the same; they are both poets; they have
both reached the height of manhood ;

" The degree
They took was high ; it was wise wretchedness ;"

they are both thunder-scarred ; and even
after their redemption, bear marks of the
fire upon them.

In the first scene of Bailey's drama, Lucifer
asks the ])ermission of God to tempt Festus,
as does Mejdiistopheles in " Faust." We
learn from this that the suft'erings of the man
are permitted and preordained : but we also
hear God's words, " He is chosen," and
know the moral — that evil only works out
the primal design of the universe, and works
unto good. This thought was almost ex-
pressed by John Sterling, when he said,
" Lies are the masks of truths." Under the
appearance, evil is the substantial good, and
the existence of the one is as necessary to
that of the other as bone to flesh. It was
indispensable, however, to the elucidation of
this idea, that the temptation of the man
should be consented to by the Divinity ; on
which account we have Evil, or Lucifer, de-
manding the Divine permission to tempt
him. Lucifer can no more avoid tempting
Festus, than the latter can escape being
tempted. The demon is a part of the
machine, and as necessary to its continuance
as the man ; like an unsightly crank in the
steam-engine, the blotch is indispensable to
the beauty. It fulfils its mission. It mars
the appearance to the casual eye ; but, in
reality, it secures the stability and symmetry
of the whole. So we understand Bailey's
theory ; and again we must remark, that we
are endeavoring only to analyze it, not to



justify it, or convince ourselves or our readers
of its truth. The dramatic artifice of intro-
ducing the personification of Evil into the
presence of the Divinity, in order to account
for the temptation of the man, is as old as
the Book of Job. Goethe and Bailey have
both copied that ; and, in doing so, they have
selected a glorious model. Job was a good
man, who lived in the fear of the Lord, and
daily testified to His greatness, by sacrifices
and prayers. And Jehovah smiled kindly
on him, and " blessed the work of his
hands." But, as no man can enjoy his
Heaven upon earth, he is compellecl to en-
dure anguish and sore suftering, for

" On a certain day, when the sons of God came
to stand before the Lord, Satan also was present
among them.

"And the Lord said to him, Whence comest
thou? And he answered and said, I have gone
round about the earth, and walked tlirough it.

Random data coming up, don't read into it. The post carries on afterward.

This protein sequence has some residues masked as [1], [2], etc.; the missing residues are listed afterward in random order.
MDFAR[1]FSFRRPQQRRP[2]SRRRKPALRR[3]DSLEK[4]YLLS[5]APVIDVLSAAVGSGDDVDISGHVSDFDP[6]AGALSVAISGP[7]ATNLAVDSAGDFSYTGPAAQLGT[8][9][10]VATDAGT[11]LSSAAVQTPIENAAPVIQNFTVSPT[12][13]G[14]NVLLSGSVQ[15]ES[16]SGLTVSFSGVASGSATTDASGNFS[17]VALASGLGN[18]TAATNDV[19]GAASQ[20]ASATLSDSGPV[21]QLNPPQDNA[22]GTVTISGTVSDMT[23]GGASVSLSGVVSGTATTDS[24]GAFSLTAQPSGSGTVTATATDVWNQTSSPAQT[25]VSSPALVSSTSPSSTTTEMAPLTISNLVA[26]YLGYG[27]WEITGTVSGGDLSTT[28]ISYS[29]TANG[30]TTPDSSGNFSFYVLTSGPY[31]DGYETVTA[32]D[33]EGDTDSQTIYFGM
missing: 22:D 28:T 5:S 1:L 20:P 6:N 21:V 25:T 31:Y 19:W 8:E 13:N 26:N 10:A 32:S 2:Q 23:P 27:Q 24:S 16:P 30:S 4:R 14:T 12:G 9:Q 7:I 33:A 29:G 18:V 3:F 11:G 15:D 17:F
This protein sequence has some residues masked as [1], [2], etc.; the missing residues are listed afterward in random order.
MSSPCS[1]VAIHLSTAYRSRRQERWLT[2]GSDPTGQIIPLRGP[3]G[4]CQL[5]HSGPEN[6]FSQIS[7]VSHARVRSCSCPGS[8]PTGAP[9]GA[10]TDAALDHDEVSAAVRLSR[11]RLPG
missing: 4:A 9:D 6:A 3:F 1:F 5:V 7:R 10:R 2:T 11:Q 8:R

"And the Lord said to him, Hast thou considered
my servant Job, that there is none Uke him in the
earth, a simple and upright man, one tliat feareth
God, and avoideth evil ?

"And Satan, answering, said. Doth Job fear God
in vain ?

" Hast thou not made a fence for him and his
house and all his substance, and blessed the work
of his hands, and his possession hath increased on
the earth ?

" But stretch forth thy hand a little, and touch
all that he hath, and see if he blesseth thee to thy
face.

"Then the Lord said to Satan, Behold ! all that
he hath is in thy hands ; only put not forth thy
hand upon his person. And Satan went forth from
the presence of the Lord."

Here, too, temptation is permitted ; evil
is a necessity. The prosperous man is te.sted
by suftering, and redeemed by love. Many
writers assert that the grand poem, called
the Book of Job, was written as an argument
for universal salvation ; but, be this as it
may, Bailey has borrowed his plan from it,
and told the old story in modern verse.
Festus yields to temptation ; becomes the
slave of the senses ; loves, and sins ; wanders
over the earth without a purpose or aim,
blindly groping for light, " as the Cyclops
in his cave ;" drinks deep of pleasure, which
is the herald of death ; and finally leturns,
in humility and love, to the Author and
Origin of all Good. But there is one char-
acteristic of Bailey's Lucifer which we should
not forget to mention — a characteristic not
belonging to any other creation of the kind.
He is a sorrowful devil ; he laments, and
almost repents ; he indulges in supernatural



524



Theories of Evil.



December,



sorrow, like unto no other sorrow, and knows
not bow to shut bis misery in bis beart. He
speaks bke a being wbo foresees a worse fate
even than an eternity of misery ; as one who
expects an eternity of annihilation. He appears
to feel that, some day or other, his existence
will cease to be necessary to the existence of
the world-machine, and shudders as be faces
nonentity. Better to be in torture than
not to be at all. He can endure any thing
but death. And from those com])laints and
shudderings we conclude that Bailey wished
to teach the utter destruction of the evil
principle finally, and the return of all created
things to Good, or God. Indeed, when we
reacb the conclusion of the book, we are
scai'cely astonished to find mercy meted out
even to Lucifer ; to find him not only de-
stroyed as an evil principle, but restored to